Theses on a new aesthetics

I’m continuing my efforts to think about a theory of aesthetics that builds on Badiou, but attempts to go further in two regards: (1) I want to be explicit about how particular aesthetic practices are to be regarded as inaesthetic; (2) I want to underline the political nature of all events.  I’m currently trying to formulate an argument that would argue that the dominant ideology the state of the situation, is interconnected for all truth procedures.  Anyway, here is it what I’ve been working on:

1) All aesthetic practices are divisible into two categories: those which aspire to truth and those which aspire to entertainment.
– Those which aspire to truth correspond to Badoiu’s categories of didactic,  romantic, and inaesthetic.
–  Those which aspire to entertainment correspond to Badiou’s category of  classical.
2) All aesthetic practices that aspire to entertainment are defined by the problematic of the dominant ideology (in the Althusserian sense of these terms).
3) Within the category ‘aesthetic practices that aspire to truth’ the didactic and romantic are also determined by the problematic of the dominant ideology.
–  The dominant ideology subordinates aesthetic practices to philosophy.  This subordination is the logic of the didactic.
–  The essence of this dominant ideology is not the favouring of philosophy, but the logic of subordination.  Thus the romantic, as the inverse of the didactic, is equally placed within the problematic of the dominant ideology.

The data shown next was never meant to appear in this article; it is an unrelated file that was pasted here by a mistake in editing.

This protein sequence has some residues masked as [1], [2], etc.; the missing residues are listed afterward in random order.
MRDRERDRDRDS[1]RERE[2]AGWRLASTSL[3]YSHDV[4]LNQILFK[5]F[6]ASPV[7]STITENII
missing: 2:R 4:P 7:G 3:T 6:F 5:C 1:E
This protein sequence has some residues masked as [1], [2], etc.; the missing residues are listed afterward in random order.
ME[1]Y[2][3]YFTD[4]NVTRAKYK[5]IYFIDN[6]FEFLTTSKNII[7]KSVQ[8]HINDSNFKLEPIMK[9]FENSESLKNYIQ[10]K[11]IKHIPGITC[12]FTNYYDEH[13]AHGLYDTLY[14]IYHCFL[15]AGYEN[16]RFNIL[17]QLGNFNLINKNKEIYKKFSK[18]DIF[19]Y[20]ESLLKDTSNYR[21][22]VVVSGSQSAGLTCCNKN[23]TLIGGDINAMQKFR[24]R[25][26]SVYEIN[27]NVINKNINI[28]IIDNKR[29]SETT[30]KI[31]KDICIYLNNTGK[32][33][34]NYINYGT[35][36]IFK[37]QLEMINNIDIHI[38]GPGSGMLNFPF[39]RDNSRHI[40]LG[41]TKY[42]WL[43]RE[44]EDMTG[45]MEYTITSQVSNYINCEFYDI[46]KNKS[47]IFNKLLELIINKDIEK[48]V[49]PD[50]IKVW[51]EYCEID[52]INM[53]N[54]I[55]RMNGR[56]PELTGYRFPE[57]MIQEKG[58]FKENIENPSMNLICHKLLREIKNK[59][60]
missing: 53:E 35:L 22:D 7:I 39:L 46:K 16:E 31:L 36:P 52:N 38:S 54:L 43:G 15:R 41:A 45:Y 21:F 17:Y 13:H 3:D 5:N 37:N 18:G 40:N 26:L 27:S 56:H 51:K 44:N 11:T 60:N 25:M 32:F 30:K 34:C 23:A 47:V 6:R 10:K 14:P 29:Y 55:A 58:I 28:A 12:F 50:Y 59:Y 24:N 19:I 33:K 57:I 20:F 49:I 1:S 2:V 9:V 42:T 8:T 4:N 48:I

4)  Aesthetic practices in the category of inaesthetics are characterised by the following:
–  They are faithful to an event (i.e., L’année dernière à Marienbad is faithful to the event of the French New Wave).
–  This faithfulness is defined as an operation by which a medium explores itself  as a medium (Schonenburg explores the definition of the medium ‘music’ by  tonality).

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One comment

  1. This sounds promising. Though not strictly in the Badiouian mould (next to no film theory is!) most work on cinema and ideology, particularly in traditional Western film theory traces itself back to the work of Jean-Louis Comolli. (cf. “Technique and Ideology: Camera, Perspective, Depth of Field” (Parts 3 and 4)). His insights on the cinematic apparatus are quite Althusserian in the sense you’ve already outlined, what becomes difficult to discern though is how Badiouian subtraction can be applied in order to discern the inaesthetic from already ideological image. This is something I’m quite curious about.

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